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Thursday, 26 November 2015

Mediaeval Stone Masonry

With a Master Mason who is part of a guild in continuous existence since 1096 it is no surprise to learn that - although very much a part of the contemporary craft industry - we are very mindful of our traditions. Here, then, are some images of stonemasons and their work during the mediaeval period [source: Harvey, J. (1975) 'Mediaeval Craftsmen' B.T. Batsford, London]: 

Compass and set-square.





Note hoist, peg-ladder and setting out with compass.

Detail depicting work on Westminster Abbey,
c1532. Note hoist with great wheel on 
unfinished tower.

French, early !5th century. Note helicoidal scaffold.

Flemish, late 15th century. Note putlog scaffold,
X-lewis gripping stone, jib-crane with through-rungs
hand-wheel and centring of arch.


English, 14th century. Note hoist, plumb-line and
bracketed scaffold.

French, 15th century. Note jib-crane
and bracketed scaffold. 

French, c1470. Note crane with great wheel.


Wednesday, 25 November 2015

By Hand & By Brain


Here is an excerpt from 'Medieval Craftsmen' by John Harvey:

'... during the Middle Ages the designer had been trained as a craftsman. The same man who, later, might be prominent as an architect, had used his hands in masonry or carpentry. Few of the masters responsible for designing buildings and works of art would have been unable to instruct the workmen in the correct methods of carrying out each process. It is in this respect that mediaeval designers differed from very many modern architects, whose capacities are based upon book-learning and draughtsmanship on paper, but lack understanding of the physical properties of materials gained by handiwork in them.'

Saturday, 21 November 2015

Frosterly Marble


Frosterly marble in porch of Cathedral of St John the Baptist. Incredibly scarce in its 'raw' state nowadays. 

Thursday, 19 November 2015

Steven Skoyles - a true maker of things


Today was the funeral of Steven Skoyles, founder member of Norwich Men's Shed. The Guild of St Stephen & St George wish to recognise the passing of a good man and a true maker of things. We had planned to work with him on a project and were very grateful for his enthusiasm and positivity. As one of the Men's Shed members said to me today, "he could turn his hand to anything."  A good man well missed.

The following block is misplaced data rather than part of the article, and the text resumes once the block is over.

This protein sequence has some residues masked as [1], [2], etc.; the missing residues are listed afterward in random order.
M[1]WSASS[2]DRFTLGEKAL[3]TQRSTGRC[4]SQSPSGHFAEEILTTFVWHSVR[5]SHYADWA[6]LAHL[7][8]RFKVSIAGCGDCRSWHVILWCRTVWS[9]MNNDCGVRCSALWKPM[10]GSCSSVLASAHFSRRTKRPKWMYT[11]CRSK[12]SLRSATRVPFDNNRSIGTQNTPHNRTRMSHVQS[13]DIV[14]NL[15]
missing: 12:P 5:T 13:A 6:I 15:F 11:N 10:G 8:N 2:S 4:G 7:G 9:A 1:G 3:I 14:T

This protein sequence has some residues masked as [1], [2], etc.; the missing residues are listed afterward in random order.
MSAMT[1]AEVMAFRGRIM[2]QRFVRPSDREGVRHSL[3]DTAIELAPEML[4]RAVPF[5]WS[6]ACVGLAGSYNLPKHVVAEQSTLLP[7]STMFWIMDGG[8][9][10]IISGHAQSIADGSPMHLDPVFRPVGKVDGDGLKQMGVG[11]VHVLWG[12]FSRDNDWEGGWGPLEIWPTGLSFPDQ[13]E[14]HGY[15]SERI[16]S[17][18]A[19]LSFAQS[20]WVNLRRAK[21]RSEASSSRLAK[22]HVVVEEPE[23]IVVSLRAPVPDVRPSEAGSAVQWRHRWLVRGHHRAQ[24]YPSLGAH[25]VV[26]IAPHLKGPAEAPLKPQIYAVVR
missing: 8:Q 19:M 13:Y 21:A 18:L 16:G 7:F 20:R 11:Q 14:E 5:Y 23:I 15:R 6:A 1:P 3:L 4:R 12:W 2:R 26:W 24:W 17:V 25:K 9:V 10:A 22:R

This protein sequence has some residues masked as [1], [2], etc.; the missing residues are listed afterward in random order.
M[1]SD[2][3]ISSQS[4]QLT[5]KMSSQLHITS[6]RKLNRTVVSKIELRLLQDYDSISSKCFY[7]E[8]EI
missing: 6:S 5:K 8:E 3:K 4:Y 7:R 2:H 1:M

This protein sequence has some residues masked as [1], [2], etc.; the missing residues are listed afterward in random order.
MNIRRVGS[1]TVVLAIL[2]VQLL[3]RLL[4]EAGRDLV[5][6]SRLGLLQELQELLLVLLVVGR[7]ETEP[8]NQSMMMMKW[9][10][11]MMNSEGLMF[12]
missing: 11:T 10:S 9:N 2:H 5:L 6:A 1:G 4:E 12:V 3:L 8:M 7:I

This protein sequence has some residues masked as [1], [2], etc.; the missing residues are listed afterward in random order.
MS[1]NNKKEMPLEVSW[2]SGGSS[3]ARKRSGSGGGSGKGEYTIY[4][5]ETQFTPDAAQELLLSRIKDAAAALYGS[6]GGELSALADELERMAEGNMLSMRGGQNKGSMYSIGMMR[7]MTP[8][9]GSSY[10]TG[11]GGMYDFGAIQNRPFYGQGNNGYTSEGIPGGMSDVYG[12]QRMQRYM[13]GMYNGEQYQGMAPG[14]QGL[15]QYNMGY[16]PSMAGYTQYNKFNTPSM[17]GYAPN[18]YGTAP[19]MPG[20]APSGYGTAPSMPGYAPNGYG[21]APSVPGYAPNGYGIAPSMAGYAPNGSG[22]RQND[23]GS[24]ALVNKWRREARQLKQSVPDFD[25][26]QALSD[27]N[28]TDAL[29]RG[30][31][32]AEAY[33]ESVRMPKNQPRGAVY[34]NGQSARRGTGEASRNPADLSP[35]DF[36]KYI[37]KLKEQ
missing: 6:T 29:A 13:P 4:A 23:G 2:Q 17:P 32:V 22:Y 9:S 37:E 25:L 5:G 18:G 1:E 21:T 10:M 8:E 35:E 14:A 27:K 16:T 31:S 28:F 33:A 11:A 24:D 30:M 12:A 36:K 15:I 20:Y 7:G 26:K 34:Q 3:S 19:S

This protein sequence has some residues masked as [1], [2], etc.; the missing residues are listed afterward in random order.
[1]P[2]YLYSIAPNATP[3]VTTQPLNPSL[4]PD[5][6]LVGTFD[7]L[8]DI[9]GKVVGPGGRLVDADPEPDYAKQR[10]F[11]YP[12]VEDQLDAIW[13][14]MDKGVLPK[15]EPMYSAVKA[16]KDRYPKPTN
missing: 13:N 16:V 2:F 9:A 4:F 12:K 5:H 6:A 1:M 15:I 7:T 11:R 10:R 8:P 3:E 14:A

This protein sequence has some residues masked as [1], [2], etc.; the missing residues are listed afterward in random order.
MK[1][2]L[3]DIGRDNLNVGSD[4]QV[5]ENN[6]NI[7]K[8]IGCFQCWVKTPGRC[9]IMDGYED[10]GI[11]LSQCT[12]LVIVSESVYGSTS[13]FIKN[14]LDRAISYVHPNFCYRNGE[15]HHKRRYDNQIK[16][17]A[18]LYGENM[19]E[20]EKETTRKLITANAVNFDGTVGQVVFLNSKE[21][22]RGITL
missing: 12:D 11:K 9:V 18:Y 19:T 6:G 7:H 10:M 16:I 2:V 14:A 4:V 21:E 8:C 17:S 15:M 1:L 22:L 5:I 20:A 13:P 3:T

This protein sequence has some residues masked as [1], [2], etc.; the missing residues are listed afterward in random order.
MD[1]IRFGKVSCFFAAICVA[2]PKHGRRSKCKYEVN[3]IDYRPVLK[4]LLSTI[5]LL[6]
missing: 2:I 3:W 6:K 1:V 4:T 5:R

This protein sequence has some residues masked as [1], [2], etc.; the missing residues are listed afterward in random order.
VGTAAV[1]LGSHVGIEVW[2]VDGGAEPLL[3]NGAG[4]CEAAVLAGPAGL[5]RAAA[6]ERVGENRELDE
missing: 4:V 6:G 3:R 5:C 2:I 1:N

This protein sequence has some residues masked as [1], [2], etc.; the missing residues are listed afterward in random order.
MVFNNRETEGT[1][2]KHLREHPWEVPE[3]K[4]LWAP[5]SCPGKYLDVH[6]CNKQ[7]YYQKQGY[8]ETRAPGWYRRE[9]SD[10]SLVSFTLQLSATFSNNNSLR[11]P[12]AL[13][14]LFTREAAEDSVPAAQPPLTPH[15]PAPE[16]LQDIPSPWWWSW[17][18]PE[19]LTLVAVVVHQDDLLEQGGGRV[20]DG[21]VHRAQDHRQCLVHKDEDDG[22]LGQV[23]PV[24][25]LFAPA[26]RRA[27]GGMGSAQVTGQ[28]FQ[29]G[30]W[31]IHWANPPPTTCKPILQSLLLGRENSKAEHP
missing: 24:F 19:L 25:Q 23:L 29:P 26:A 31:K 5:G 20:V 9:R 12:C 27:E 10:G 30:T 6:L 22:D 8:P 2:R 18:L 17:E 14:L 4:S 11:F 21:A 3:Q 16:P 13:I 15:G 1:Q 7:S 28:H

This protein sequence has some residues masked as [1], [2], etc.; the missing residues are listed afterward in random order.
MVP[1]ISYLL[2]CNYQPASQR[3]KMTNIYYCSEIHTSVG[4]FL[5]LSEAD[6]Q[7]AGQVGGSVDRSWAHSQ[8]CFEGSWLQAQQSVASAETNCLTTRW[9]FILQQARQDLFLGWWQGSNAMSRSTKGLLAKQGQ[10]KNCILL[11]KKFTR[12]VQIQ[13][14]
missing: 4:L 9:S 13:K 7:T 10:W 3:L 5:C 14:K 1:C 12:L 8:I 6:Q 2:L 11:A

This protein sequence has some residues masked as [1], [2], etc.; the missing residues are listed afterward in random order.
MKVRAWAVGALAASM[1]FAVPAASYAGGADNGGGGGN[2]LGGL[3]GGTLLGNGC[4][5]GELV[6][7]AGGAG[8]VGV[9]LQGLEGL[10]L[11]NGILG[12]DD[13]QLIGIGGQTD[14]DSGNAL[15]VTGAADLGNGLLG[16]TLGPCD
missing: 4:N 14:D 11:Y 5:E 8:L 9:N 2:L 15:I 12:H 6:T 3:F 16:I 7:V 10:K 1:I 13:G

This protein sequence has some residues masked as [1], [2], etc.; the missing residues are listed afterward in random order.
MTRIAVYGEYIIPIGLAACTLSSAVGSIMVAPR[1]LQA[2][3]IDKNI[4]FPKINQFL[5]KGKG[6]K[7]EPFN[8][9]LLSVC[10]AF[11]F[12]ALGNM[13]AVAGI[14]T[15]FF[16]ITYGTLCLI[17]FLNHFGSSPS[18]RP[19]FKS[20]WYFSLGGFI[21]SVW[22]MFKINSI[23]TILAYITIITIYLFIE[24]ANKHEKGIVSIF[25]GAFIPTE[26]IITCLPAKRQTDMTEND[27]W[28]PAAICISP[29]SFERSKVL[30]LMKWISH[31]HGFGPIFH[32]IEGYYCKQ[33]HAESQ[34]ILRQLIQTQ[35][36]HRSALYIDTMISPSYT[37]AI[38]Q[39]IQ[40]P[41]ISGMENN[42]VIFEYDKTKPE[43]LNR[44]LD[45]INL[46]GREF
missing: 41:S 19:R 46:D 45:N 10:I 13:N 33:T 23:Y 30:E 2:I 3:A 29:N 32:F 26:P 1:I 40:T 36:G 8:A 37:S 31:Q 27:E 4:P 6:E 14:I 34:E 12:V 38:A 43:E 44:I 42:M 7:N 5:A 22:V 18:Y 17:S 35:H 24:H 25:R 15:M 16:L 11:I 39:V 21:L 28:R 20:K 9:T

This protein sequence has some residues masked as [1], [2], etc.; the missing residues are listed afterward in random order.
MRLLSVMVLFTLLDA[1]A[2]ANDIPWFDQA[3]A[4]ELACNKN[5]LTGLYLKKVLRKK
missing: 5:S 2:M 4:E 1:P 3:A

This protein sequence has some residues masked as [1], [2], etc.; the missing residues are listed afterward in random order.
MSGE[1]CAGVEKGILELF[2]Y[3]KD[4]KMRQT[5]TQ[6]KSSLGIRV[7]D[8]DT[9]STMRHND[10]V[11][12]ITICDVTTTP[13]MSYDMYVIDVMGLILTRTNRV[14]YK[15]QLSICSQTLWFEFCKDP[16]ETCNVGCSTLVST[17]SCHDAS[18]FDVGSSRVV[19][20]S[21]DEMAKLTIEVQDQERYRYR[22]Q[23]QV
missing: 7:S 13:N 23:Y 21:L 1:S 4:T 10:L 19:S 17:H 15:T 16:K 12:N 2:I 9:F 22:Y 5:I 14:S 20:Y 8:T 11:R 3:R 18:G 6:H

Colin Howey
Clerk
Guild of St Stephen & St George

Thursday, 5 November 2015

A very bright future for hard working apprentices thanks to the boardof masters

From the very beginning all involved in our re established guild were of one mind, we were not building a Norwich guild but an international guild based in Norwich training mainly local people.


It is still very early days but I feel it time for a thank you to all the masters working hard for us voluntarily without whom many of our amazing international links would not be possible.

These people allow us access to theatres far above our current skills allow purely due to the reputation of the masters and the belief shown in the apprentices by their master who has trained many successful stonemasons over the past 20 years.


Any of the apprentices who have made the grade and fulfilled our expectations will in 2020 have the opportunity as journeymen to work on many prestigious projects lined up throughout Europe, Asia, Africa and the Americas arranged through the connections of the board of masters and their agreements to take Journeymen from other countries and share their skills with them.

Although I know all is given for love of the craft and to repay the help they were given I think I speak for all the apprentices when I thank the masters for all their good will and all they have done up to now and their help into the future.


Reculver Saxon church


The Saxon church at Reculver was built in the 7th century by . . . . Syrian craftsmen?

The minster church of Reculver exhibits the kind of features that we do not find in work from a later period. The chancel arch, an arcade of three round arches supported by 2 pillars, their shafts of nine cylindrical stones are tapered, and the effect, when one looks at the plate (right) of the east wall of the nave and chancel arch, is very reminiscent of a Roman temple, and it is highly probable that the builders reused Roman columns obtained from a nearby building. These columns thankfully survive having been moved and may be viewed in the crypt at Canterbury cathedral. The church at Reculver does not exhibit Saxon pilaster strips but it does have ‘Kentish’ buttresses which protrude some 2 feet. This is a Syrian feature since the church was built to Syrian ritual and practise by Syrian craftsmen, as the flanking porticus shows.

After the collapse of the Syrians under the Persian Empire in the early 600's AD, Eastern Christian monks and craftsmen spread throughout Christendom.

Also remember up until his death in 690 Theodore of Tarsus was the Archbishop of Canterbury, otherwise known as the Syrian.